At the same time, the airline will...
fly the A320s between the Tier-2 and Tier-3 cities, which experts believe has huge potential due to the government’s stress on regional route expansion.
Data from DGCA shows that Air India has a market share of 16.4 percent for the year 2015. Market leader IndiGo is almost double at 36.2 percent of the market. Meanwhile, data from the International Air Transport Association (IATA) shows that domestic sector in India grew by 20.2 percent in 2015 — the highest in the world.
“Immediately, we need to strengthen the domestic market and increase capacity. We will strengthen the existing routes by adding capacity because there is a huge potential in this market,” a top Air India official was quoted as telling a national financial daily.
At present, the national carrier uses the narrow body Airbus A320 on high-capacity routes.
“Slowly, we will introduce Dreamliners in metros like Mumbai-New Delhi route. We find it will be feasible to offer a high-end product like the Dreamliner will do well on these routes,” the official added. Air India’s 787s have 256 seats each, 18 of the business class and 238 economy seats.
The official also said that that a passenger will be ready to pay Rs 200 more for amenities a 787 can provide like more legroom space and higher luggage allowance, which a no-frills carrier cannot provide, we can wipe out the competition there. He said passengers won’t mind spending some extra money for good amenities.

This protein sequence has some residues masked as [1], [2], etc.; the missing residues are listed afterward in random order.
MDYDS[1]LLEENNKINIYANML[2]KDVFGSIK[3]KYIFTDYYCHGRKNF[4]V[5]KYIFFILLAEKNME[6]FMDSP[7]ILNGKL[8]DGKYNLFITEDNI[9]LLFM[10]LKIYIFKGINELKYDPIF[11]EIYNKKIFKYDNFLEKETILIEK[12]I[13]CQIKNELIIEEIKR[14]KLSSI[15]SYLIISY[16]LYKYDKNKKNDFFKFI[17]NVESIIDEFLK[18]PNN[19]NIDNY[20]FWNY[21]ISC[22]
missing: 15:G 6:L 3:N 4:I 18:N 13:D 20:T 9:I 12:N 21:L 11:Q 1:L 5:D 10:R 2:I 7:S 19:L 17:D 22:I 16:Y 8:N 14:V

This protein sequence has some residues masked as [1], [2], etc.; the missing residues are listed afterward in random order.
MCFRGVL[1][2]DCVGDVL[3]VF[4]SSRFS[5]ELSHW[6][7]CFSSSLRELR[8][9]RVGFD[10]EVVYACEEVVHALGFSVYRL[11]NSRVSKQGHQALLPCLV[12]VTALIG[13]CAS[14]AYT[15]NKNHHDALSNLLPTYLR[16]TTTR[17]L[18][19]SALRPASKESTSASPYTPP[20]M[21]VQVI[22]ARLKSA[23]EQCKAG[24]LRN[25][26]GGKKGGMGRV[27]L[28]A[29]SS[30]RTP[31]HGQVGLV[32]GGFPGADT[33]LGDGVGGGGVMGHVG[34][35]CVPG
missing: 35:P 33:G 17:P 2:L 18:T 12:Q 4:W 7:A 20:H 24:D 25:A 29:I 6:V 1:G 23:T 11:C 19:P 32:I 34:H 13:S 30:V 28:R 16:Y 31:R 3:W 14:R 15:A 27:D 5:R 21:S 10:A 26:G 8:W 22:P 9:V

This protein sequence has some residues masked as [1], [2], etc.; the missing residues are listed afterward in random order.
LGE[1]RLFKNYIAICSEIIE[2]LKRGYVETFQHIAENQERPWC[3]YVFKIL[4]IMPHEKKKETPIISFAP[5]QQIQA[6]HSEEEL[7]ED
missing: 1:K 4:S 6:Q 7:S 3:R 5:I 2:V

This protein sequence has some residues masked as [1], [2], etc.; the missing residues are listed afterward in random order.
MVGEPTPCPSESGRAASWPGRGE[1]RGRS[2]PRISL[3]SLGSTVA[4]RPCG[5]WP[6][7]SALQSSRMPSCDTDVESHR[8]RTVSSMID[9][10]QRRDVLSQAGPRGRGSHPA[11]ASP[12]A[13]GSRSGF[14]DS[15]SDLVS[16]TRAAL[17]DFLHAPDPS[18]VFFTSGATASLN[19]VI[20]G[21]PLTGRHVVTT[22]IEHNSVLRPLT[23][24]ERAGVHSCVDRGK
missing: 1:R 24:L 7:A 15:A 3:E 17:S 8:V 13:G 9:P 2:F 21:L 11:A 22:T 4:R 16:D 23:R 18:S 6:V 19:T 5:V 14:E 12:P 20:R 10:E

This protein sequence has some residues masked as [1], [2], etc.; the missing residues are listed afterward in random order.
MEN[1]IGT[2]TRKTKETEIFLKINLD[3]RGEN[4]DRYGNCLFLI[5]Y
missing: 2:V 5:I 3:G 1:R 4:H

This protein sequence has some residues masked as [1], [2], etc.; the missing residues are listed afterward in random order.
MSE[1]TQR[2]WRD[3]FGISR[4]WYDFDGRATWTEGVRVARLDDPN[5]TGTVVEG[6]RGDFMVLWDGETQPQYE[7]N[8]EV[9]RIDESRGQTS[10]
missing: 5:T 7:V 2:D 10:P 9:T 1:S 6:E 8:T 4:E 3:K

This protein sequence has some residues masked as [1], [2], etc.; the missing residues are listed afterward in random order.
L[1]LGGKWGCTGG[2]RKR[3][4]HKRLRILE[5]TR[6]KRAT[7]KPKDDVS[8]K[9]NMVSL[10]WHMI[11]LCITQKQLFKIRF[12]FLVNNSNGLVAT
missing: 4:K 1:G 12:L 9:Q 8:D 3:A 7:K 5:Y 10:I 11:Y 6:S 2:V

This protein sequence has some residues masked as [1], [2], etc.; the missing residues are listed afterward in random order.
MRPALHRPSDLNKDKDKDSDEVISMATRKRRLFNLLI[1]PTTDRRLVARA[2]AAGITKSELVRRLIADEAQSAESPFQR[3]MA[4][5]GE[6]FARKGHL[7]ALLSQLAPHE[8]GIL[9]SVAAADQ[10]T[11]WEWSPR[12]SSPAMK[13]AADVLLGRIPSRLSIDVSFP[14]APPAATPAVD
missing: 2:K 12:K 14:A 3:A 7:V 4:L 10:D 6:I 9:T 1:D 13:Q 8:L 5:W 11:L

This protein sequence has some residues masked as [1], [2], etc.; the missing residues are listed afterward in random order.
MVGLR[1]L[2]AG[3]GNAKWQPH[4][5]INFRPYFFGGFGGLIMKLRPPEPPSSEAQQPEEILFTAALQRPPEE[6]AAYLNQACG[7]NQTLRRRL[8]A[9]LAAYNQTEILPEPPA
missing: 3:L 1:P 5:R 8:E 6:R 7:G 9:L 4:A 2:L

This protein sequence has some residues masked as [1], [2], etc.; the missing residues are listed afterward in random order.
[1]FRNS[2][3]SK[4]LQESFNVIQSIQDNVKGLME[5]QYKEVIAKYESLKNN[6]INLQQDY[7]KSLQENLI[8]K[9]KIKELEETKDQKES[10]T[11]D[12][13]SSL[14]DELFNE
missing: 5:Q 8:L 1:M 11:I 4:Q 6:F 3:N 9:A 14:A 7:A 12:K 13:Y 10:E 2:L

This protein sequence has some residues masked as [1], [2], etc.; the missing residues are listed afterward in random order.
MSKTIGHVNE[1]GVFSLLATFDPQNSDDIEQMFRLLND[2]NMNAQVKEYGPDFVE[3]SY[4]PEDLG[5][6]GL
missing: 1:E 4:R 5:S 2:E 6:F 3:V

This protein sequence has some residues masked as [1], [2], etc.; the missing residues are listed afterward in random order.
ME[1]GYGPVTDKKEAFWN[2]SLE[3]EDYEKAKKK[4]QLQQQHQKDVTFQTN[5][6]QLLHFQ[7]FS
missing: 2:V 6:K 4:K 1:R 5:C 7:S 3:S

Air India will slowly phase out the A320s operating in the neighbouring countries like Gulf and Middle East and deploy it on the regional routes in order to add capacity.
With falling ticket prices, the Tier-2 and Tier-3 cities are generating a lot of traffic. We will be looking at those cities because the 150-160 seater A320s are the right size of aircrafts on such routes.
Air India has already tied up for dry leasing 14 new engine technology A320 neo planes which are to be inducted in the financial year 2017, the official said adding the airline plans to dry lease another 30 narrow body aircraft (A320s) in its fleet over a three periods in its bid to augment capacity.
In 2015, airlines in India flew 81 million passengers in 2015 out of which Air India had only 13.33 million.
“The market leader is deploying almost 95 percent of its capacity on domestic routes where as we have just 25 percent our aircraft functioning in such routes. Our calculation says that if we deploy 50 percent capacity in domestic routes, our market share target is 50 percent.
The government last year appointed Ashwani Lohani, known for his skills to revitalize loss making PSUs as the new chairman and managing director of the national carrier.
Once India's biggest carrier, Air India's market share has tumbled to about 15 percent amid rising competition from nimbler private sector rivals. It is sitting on Rs 500 billion ($7.6 billion) of debt and annual interest costs of $600 million are hampering investment in its revival. Lohani was appointed as the boss of Air India to fix the financial troubles of debt-burdened national carrier, which last made a profit in 2007.
The airline, which received a $5.8 billion government bailout in 2012. Air India is eyeing operational profits for the first time in a decade this fiscal, two years ahead of the target as per its turnaround plan. Lower fuel prices coupled with improved operational performance are being cited as the two main reasons for this happy state of affairs and airline officials say net profit could similarly be advanced by two years.